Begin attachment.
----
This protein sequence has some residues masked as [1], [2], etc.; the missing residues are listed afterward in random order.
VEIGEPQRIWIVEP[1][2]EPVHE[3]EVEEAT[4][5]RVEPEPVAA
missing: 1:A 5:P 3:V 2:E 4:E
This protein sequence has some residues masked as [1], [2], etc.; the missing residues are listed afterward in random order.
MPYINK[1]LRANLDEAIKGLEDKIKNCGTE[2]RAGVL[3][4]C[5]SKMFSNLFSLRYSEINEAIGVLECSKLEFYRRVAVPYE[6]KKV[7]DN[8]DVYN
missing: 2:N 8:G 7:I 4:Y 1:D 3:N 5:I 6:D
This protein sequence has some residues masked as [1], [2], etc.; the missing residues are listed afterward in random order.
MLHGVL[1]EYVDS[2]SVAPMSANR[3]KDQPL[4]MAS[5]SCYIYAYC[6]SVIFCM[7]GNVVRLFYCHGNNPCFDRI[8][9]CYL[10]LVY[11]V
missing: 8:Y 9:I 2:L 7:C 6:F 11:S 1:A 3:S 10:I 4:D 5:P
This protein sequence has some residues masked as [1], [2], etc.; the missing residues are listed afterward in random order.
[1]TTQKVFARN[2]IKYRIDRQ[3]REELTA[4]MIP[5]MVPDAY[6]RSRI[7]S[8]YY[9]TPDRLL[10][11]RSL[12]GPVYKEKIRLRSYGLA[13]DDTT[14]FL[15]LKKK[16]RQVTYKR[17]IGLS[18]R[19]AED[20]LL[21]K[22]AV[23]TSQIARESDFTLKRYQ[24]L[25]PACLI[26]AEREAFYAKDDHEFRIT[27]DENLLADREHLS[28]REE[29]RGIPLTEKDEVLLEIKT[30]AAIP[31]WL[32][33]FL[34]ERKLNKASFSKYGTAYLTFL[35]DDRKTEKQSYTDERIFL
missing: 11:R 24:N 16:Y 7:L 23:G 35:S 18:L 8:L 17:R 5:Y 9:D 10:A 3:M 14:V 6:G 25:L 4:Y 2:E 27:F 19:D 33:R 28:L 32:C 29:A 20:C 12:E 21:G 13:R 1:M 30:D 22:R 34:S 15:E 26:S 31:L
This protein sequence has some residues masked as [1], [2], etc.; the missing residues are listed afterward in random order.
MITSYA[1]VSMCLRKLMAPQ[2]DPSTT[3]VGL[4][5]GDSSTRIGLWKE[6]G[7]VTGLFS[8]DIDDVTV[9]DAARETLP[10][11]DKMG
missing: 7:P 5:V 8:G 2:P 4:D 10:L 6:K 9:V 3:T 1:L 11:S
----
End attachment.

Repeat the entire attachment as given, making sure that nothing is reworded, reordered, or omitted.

This protein sequence has some residues masked as [1], [2], etc.; the missing residues are listed afterward in random order.
VEIGEPQRIWIVEP[1][2]EPVHE[3]EVEEAT[4][5]RVEPEPVAA
missing: 1:A 5:P 3:V 2:E 4:E
This protein sequence has some residues masked as [1], [2], etc.; the missing residues are listed afterward in random order.
MPYINK[1]LRANLDEAIKGLEDKIKNCGTE[2]RAGVL[3][4]C[5]SKMFSNLFSLRYSEINEAIGVLECSKLEFYRRVAVPYE[6]KKV[7]DN[8]DVYN
missing: 2:N 8:G 7:I 4:Y 1:D 3:N 5:I 6:D
This protein sequence has some residues masked as [1], [2], etc.; the missing residues are listed afterward in random order.
MLHGVL[1]EYVDS[2]SVAPMSANR[3]KDQPL[4]MAS[5]SCYIYAYC[6]SVIFCM[7]GNVVRLFYCHGNNPCFDRI[8][9]CYL[10]LVY[11]V
missing: 8:Y 9:I 2:L 7:C 6:F 11:S 1:A 3:S 10:I 4:D 5:P
This protein sequence has some residues masked as [1], [2], etc.; the missing residues are listed afterward in random order.
[1]TTQKVFARN[2]IKYRIDRQ[3]REELTA[4]MIP[5]MVPDAY[6]RSRI[7]S[8]YY[9]TPDRLL[10][11]RSL[12]GPVYKEKIRLRSYGLA[13]DDTT[14]FL[15]LKKK[16]RQVTYKR[17]IGLS[18]R[19]AED[20]LL[21]K[22]AV[23]TSQIARESDFTLKRYQ[24]L[25]PACLI[26]AEREAFYAKDDHEFRIT[27]DENLLADREHLS[28]REE[29]RGIPLTEKDEVLLEIKT[30]AAIP[31]WL[32][33]FL[34]ERKLNKASFSKYGTAYLTFL[35]DDRKTEKQSYTDERIFL
missing: 11:R 24:N 16:Y 7:L 23:G 35:S 18:L 8:L 17:R 5:Y 9:D 10:A 3:M 14:V 6:G 25:L 4:Y 2:E 27:F 19:D 33:R 28:L 32:C 29:A 20:C 12:E 21:G 13:R 1:M 30:D 22:R 34:S 15:E 26:S 31:L
This protein sequence has some residues masked as [1], [2], etc.; the missing residues are listed afterward in random order.
MITSYA[1]VSMCLRKLMAPQ[2]DPSTT[3]VGL[4][5]GDSSTRIGLWKE[6]G[7]VTGLFS[8]DIDDVTV[9]DAARETLP[10][11]DKMG
missing: 7:P 5:V 8:G 2:P 4:D 10:L 6:K 9:V 3:T 1:L 11:S